1. The Heaven of Animals by James Poissant
  2. Mud Song by Terry Thaxton
  3. Getaway Girl by Terry Thaxton
  4. As If, poems by Russ Kesler
  5. Marielitos, Balseros and Other Exiles by Cecilia Rodríguez Milanés
  6. Collecte Writings of Charles Brockden Brown edited by Mark L. Kamrath
  7. Lizard Man by David James Poissant
  8. The Year of Disappearances by Susan Hubbard
  9. Everyday Chica by Cecilia Rodríguez Milanés
  10. Virtual Teams in Higher Education by Flammia
  11. Rattlesnakes and the Moon by Darlin Neal
  12. Intercultural Communication by Houman Sadri and Madelyn Flammia
  13. People Get Ready by Kevin Meehan
  14. The Season of Risks by Susan Hubbard
  15. The Society of S by Susan Hubbard
  16. Elegant Punk by Darlin Neal
  17. Drawing on the Victorians, edited by Anna Maria Jones
  18. The Terrible Wife by Terry Thaxton
  19. The Rhetorical Nature of XML by J.D. Applen and Rudy McDaniel
  20. The Historicism of Charles Brockden Brown by Mark L. Kamrath
  21. The Flight of the Kuaka by Donald Stap
  22. Innocence, Heterosexuality, and the Queerness of Children’s Literature by Tison Pugh
  23. Crossing The Creek by Anna Lillios
  24. Writing for the Web: Composing, •Coding, and Constructing Web Sites
  25. Problem Novels by Anna Maria Jones
  26. Ecocritical Explorations in Literary and Cultural Studies by Patrick D. Murphy
  27. The Zero Theorem by Pat Rushin
  28. Getaway Girl by Terry Thaxton
  29. Transversal Ecocritical Praxis by Patrick D. Murphy
  30. Oye What I'm Gonna Tell You by Milanés
  31. According to the Gospel of Haunted Women

Omer Kazmi

Courses

Course Number Course Title Mode Date and Time Syllabus
11307 ENG3010 Practical Criticism Face to Face Instruction (P) Tu,Th 10:30 AM - 11:45 AM Not Online

This section of Practical Criticism will focus on learning to read/interpret texts (mostly but not exclusively literature and film) using formalist strategies by selected writers of different genre from various ethnicities. Our major emphasis at the beginning of the semester will be on the close reading of two books by two important contemporary authors—genre and titles to be determined. However, we will we also read and discuss excerpts of other important writers and include one film (selected by class members). By the end of the semester, you will be expected to produce your own well-supported and effective literary critical essay.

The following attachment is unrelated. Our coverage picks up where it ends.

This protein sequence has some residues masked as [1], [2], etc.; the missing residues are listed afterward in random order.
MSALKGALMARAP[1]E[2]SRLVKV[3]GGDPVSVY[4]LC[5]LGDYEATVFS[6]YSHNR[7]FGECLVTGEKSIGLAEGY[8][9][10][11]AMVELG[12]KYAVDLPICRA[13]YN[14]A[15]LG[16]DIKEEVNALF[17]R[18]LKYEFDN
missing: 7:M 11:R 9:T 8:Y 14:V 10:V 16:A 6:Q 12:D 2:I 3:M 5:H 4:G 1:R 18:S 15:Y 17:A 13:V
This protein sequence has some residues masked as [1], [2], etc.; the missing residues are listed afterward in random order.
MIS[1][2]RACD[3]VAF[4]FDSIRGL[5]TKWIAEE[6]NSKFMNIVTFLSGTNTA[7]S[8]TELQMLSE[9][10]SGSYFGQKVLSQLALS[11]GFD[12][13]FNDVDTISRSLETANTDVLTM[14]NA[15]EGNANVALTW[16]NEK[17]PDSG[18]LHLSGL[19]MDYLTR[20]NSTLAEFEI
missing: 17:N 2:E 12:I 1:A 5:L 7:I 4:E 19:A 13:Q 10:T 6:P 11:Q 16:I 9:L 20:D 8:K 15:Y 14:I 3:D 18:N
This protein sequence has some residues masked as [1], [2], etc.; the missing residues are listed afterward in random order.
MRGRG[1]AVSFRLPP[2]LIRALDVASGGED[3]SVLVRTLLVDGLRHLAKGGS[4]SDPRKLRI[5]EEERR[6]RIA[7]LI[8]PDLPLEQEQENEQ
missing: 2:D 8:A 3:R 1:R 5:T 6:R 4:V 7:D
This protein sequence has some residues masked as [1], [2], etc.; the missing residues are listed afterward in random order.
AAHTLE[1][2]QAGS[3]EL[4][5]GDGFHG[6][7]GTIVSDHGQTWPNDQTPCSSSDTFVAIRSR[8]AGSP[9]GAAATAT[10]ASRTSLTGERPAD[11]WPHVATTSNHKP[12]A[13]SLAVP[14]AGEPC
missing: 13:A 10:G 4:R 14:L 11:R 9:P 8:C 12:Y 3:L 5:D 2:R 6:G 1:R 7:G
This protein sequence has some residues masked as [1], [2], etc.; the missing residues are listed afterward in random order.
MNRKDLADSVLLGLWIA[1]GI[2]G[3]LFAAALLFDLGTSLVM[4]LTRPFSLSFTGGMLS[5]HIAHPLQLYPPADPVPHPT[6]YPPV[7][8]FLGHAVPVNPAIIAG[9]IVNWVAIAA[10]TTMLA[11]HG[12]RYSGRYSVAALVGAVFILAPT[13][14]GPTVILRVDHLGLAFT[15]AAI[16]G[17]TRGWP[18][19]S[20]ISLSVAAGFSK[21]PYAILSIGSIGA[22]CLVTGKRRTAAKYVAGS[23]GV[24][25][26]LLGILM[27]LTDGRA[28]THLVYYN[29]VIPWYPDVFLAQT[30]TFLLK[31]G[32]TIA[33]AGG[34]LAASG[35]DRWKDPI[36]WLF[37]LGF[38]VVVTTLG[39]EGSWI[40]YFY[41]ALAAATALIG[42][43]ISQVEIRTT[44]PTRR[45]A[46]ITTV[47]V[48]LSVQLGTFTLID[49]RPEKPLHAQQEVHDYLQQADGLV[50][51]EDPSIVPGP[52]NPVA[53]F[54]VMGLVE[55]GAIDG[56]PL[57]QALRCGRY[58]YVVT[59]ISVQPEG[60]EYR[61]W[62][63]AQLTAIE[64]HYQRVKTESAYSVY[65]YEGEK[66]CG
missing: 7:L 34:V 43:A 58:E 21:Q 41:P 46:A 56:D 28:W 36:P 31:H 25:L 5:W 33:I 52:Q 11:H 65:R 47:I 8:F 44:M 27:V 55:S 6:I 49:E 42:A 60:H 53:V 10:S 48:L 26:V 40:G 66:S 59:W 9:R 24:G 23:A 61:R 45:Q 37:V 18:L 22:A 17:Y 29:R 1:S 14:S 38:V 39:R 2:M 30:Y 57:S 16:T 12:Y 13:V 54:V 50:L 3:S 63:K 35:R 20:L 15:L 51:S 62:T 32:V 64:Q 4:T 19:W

11585 ENL2022 English Literature Ⅱ Face to Face Instruction (P) Tu,Th 09:00 AM - 10:15 AM Not Online

This face-to-face course will cover literature written in Great Britain and Ireland between 1798 and 1914. We will read poetry, drama, and novels from a variety of writers, including William Wordsworth, John Keats, Emily Bronte, Charles Dickens, Christina Rossetti, Thomas Hardy, and Oscar Wilde, among others.

21037 ENL2022 English Literature Ⅱ Face to Face Instruction (P) Tu,Th 01:30 PM - 02:45 PM Not Online
No Description Available
10793 LIT2120 World Literature Ⅱ World Wide Web (W) Not Online

PR: ENC 1102. Readings from Moliere, Voltaire, Goethe, Pushkin, Balzac, Tolstoy, Ibsen, Mann, Kafka, Camus, and others.

Course Number Course Title Mode Date and Time Syllabus
80734 ENG3010 Practical Criticism Face to Face Instruction (P) Tu,Th 12:00 PM - 01:15 PM Not Online
No Description Available
81596 ENL2022 English Literature Ⅱ World Wide Web (W) Not Online

This course is designed to make students familiar with major literary movements, figures and genres.  Students will also learn different methods of analyzing and criticizing a literary text. Within one semester, this course plans to cover major works of 19th and early 20th century; the reading load is therefore quite heavy. We will try our best to approach texts through discussion, close reading, collaborative analysis, and writing assignments. 

80135 LIT2120 World Literature Ⅱ World Wide Web (W) Not Online

PR: ENC 1102. Readings from Moliere, Voltaire, Goethe, Pushkin, Balzac, Tolstoy, Ibsen, Mann, Kafka, Camus, and others.

Course Number Course Title Mode Session Date and Time Syllabus
62349 AML3031 American Literature Ⅰ World Wide Web (W) A Not Online
No Description Available
61364 AML3041 American Literature Ⅱ World Wide Web (W) B Not Online
No Description Available
Course Number Course Title Mode Date and Time Syllabus
20796 LIT3714 Literary Modernism Face to Face Instruction (P) Tu,Th 04:30 PM - 05:45 PM Not Online

LIT 3714.0001: Literary Modernism (Kazmi)

Spring 2018

This course explores how modernism deals with identity in fiction and poetry from the beginning of the twentieth century to World War II.  In an age where national boundaries were changing, technology was rapidly developing, and empires were on the decline, literature of this time comes in to track human identity and grapple with this new, everchanging, and sometimes violent world. The focus of this course is to explore how artists, particularly literary artists, tried to capture the consciousness of their time, especially in relationship to the political landscape. Students will read from British, American, and Anglophone authors, and will draw connections between authors and various movements. Students will be expected to explore links between texts through class discussion, writing assignments, and short presentations.



No courses found for Fall 2017.

Updated: Aug 17, 2018

Department of English • College of Arts & Humanities at the University of Central Florida
Phone: 407-823-5596 • Fax: 407-823-3300 • English@ucf.edu